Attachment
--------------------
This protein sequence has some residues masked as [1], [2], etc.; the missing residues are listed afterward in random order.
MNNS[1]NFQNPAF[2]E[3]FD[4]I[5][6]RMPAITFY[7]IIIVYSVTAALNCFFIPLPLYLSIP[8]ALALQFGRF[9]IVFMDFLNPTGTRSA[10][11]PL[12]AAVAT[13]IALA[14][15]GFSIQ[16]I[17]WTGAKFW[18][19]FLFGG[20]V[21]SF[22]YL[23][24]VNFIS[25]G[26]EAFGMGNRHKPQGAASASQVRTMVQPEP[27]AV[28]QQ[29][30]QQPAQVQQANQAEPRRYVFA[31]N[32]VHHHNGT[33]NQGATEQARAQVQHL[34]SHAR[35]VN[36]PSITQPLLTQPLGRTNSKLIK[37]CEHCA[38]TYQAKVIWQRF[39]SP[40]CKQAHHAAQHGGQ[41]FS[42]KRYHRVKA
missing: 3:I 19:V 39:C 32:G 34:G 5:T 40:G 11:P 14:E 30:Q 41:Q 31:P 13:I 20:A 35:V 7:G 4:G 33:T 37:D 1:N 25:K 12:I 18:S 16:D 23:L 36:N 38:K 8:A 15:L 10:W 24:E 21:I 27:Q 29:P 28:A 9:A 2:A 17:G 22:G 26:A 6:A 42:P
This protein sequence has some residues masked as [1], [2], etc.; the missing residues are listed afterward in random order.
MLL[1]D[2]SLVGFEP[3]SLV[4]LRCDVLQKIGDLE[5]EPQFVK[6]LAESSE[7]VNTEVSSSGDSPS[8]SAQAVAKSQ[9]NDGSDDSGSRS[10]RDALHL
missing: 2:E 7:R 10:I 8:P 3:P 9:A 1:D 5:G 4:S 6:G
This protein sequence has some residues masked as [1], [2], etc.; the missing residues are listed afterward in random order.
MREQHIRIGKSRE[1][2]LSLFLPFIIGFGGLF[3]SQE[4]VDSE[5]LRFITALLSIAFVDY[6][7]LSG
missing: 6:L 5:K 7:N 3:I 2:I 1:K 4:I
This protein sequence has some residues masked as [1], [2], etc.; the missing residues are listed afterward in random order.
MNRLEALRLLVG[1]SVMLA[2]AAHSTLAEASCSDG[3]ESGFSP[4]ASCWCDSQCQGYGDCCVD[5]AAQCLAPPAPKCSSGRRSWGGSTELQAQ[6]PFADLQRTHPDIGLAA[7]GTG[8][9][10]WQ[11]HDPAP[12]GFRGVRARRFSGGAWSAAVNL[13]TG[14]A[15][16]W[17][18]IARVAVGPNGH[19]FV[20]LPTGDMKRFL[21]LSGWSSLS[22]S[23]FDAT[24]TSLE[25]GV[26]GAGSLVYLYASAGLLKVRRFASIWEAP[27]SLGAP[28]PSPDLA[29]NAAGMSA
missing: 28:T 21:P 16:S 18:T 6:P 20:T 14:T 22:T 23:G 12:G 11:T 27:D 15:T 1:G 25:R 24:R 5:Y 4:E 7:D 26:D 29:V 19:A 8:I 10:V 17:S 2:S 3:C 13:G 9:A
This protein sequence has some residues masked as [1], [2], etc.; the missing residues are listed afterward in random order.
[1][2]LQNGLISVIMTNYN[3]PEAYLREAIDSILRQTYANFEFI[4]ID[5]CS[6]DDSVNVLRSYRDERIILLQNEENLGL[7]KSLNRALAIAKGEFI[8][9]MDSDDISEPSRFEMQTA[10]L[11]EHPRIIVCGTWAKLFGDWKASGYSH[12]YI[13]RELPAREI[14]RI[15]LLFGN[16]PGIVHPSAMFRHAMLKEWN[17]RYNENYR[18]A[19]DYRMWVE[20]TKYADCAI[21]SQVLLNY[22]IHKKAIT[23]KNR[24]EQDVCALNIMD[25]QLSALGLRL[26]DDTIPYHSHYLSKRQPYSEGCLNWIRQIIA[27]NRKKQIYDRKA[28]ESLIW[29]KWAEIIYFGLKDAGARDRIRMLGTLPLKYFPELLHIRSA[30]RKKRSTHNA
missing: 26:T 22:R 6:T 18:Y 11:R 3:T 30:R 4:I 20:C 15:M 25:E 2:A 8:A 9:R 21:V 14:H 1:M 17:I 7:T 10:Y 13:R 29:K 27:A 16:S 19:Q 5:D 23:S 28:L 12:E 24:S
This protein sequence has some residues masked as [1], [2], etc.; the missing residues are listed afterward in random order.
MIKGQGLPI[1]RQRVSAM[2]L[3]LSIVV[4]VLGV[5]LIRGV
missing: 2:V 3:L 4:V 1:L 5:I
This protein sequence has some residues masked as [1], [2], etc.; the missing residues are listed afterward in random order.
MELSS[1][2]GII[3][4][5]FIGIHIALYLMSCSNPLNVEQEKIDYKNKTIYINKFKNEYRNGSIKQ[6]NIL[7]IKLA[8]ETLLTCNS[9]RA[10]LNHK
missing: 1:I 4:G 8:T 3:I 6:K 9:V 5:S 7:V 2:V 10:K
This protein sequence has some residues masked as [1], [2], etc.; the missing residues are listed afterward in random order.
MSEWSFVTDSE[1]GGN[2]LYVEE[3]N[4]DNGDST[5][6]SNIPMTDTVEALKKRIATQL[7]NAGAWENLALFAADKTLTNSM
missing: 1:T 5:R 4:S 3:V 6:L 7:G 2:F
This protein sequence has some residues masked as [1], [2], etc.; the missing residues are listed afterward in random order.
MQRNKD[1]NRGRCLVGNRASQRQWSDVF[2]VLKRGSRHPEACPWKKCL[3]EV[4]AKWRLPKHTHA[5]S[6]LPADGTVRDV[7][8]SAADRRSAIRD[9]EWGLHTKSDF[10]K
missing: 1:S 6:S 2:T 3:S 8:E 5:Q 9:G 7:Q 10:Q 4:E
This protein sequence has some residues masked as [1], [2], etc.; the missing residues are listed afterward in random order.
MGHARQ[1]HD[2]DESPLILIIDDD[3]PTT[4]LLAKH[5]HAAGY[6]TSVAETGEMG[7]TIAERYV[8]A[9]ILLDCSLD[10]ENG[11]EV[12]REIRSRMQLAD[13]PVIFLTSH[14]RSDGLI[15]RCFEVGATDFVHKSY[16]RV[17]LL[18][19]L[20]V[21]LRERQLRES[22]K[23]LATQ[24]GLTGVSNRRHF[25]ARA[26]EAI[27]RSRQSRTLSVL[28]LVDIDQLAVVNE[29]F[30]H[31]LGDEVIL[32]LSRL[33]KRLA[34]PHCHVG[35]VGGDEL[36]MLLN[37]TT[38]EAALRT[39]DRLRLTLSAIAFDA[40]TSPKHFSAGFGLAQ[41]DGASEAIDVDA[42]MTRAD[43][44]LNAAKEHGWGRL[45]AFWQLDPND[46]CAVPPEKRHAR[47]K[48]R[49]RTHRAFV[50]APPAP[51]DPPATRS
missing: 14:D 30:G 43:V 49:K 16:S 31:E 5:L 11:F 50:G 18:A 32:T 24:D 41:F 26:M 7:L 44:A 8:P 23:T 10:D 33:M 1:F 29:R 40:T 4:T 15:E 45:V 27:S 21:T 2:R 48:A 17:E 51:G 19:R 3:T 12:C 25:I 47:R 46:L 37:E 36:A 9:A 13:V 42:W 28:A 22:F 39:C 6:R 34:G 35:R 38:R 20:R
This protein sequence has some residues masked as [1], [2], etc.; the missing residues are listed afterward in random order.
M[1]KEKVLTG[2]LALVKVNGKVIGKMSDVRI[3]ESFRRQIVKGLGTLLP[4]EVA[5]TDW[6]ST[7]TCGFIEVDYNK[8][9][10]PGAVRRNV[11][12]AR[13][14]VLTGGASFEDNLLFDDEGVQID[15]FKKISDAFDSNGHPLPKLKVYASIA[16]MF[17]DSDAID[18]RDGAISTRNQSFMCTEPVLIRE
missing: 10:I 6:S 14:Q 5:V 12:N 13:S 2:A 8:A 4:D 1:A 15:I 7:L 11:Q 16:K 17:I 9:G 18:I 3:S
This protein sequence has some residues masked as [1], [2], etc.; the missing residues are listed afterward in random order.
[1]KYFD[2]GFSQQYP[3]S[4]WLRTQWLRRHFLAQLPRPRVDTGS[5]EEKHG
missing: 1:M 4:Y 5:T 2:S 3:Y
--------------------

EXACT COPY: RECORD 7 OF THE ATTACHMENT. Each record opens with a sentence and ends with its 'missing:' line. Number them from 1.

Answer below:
This protein sequence has some residues masked as [1], [2], etc.; the missing residues are listed afterward in random order.
MELSS[1][2]GII[3][4][5]FIGIHIALYLMSCSNPLNVEQEKIDYKNKTIYINKFKNEYRNGSIKQ[6]NIL[7]IKLA[8]ETLLTCNS[9]RA[10]LNHK
missing: 1:I 4:G 8:T 3:I 6:K 9:V 5:S 7:V 2:V 10:K